Because I was not a Socialist .

 

And then they came for the Trade Unionists, and I did not speak out –

Because I was not a Trade Unionist

 

And then they came for the Jews, and I did not speak out –

Because I was not a Jew

 

Then they came for me – and there was no one

Left to speak for me.”

 

In the early days of the Nazi regime, this Lutheran minister supported Hitler. Later, he was to oppose the regime and imprisoned for seven years.

 

He frequently lectured in the Post War years extemporaneously and this how there came to be varying versions of the above poem.

 

Much controversy has surrounded the poem due to the long list of diverse groups in the many versions. His viewpoint was that Germans – in particular, he believed, the leaders of the Protestant churches, had been complicit through their silence in the Nazi imprisonment, persecution and murder of millions of people.

 

During a West German television interview in 1963 Niemoller finally spoke about himself. He acknowledged his own earlier antisemitism. He made a statement of regret for the burden he would carry for the rest of his life. Regardless, he was one of the earliest Germans to speak publicly about the broader complicity in the Holocaust and for what happened to the Jews.

 

In his book, Of Guilt and Hope (English Translation) published in 1946, He wrote: “Thus, whenever I chance to meet a Jew known to me before, then, as a Christian, I cannot but tell him: ‘Dear Friend, I stand in front of you, but we can not get together, for there is guilt between us. I have sinned and my people has sinned against thy people and against thyself.”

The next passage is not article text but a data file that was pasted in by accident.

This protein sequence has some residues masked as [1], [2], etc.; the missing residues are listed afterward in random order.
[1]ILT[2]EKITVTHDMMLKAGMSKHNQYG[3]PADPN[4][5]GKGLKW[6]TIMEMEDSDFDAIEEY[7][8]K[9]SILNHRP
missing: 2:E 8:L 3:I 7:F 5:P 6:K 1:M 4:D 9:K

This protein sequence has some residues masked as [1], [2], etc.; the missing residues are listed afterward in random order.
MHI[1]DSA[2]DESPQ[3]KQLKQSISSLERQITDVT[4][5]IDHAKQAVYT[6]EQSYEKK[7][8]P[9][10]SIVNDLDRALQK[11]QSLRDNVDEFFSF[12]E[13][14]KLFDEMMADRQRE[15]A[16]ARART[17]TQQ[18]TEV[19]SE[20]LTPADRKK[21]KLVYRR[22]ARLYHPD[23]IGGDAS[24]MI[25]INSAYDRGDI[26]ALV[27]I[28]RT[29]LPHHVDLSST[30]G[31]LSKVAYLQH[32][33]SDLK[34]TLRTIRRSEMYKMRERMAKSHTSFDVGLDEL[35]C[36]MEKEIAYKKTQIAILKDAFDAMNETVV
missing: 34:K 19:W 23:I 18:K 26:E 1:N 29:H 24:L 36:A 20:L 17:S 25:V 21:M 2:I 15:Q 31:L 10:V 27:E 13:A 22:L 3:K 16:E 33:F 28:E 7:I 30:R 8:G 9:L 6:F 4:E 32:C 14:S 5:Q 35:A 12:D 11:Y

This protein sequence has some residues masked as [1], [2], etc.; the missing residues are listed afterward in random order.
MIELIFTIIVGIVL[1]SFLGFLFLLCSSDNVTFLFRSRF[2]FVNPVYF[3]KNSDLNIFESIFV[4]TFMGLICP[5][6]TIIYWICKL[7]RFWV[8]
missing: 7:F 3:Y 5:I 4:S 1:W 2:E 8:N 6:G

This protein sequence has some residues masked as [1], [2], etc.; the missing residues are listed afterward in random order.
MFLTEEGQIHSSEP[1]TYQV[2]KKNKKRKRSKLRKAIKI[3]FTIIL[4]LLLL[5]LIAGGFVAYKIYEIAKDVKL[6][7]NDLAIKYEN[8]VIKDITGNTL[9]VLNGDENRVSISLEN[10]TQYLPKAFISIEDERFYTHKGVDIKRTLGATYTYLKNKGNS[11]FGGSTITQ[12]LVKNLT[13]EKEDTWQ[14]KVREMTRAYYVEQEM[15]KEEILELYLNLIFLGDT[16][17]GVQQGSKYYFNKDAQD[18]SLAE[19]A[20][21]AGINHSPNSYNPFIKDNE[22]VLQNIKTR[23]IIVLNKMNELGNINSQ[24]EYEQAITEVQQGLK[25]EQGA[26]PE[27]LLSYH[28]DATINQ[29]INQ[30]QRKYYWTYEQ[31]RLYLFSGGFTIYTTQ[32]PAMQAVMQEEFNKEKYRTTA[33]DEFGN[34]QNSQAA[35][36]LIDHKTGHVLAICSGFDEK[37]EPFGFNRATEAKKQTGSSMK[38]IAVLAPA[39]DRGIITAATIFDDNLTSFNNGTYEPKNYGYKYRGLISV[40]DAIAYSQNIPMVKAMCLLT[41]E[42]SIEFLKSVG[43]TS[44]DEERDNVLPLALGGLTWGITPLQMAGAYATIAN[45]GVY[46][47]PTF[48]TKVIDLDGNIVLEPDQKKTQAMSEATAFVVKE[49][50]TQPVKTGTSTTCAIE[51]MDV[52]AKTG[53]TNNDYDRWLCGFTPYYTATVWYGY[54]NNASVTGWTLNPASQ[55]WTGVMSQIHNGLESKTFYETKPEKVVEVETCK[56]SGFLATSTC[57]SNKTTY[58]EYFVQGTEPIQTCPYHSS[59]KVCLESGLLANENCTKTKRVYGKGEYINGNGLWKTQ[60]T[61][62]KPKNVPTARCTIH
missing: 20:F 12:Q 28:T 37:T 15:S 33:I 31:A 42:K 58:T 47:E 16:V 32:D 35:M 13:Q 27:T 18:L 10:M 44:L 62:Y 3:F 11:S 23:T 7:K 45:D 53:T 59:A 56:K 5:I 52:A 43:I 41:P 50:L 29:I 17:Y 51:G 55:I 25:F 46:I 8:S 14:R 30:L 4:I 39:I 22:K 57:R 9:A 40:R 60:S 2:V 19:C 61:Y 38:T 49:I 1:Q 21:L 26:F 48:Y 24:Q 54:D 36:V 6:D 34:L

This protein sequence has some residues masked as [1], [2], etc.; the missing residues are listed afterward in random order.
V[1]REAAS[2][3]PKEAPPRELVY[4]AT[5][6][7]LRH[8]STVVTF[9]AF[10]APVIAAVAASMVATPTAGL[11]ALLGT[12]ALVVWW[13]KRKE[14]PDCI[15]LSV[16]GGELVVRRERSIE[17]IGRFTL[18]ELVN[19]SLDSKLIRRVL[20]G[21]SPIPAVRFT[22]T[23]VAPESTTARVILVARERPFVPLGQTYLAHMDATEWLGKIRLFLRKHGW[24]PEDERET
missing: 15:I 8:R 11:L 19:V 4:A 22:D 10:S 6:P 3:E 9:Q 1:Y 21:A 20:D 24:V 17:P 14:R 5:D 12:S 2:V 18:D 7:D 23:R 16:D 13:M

Life, we are all in this together. If we choose to remain silent, yes, it is a choice, we are complicit. 

Acceptance, Love and Peace,

Léa

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A Hundred Tiny Threads by Judith Barrow #BlogTour #Review @barrow_judith @honno

I’ve been awaiting delivery of my paperback copy and happy to say it has arrived. It has also made it to the top of my TBR stack, okay the main stack, and I am looking forward to it very soon.

It's all about the books

It’s with great pleasure today I get to share my review of A Hundred Tiny Threads by Judith Barrow as part of the blog tour. My thanks go to Honno Press and Judith for the copy in exchange for an honest review. This is a cracker of a story that is totally absorbing.

Layout 1It’s 1911 and Winifred Duffy is a determined young woman eager for new experiences, for a life beyond the grocer’s shop counter ruled over by her domineering mother.
The scars of Bill Howarth’s troubled childhood linger. The only light in his life comes from a chance encounter with Winifred, the girl he determines to make his wife.
Meeting her friend Honora’s silver-tongued brother turns Winifred’s heart upside down. But Honora and Conal disappear, after a suffrage rally turns into a riot, and abandoned Winifred has nowhere to turn but home.
The Great War intervenes, sending Bill abroad…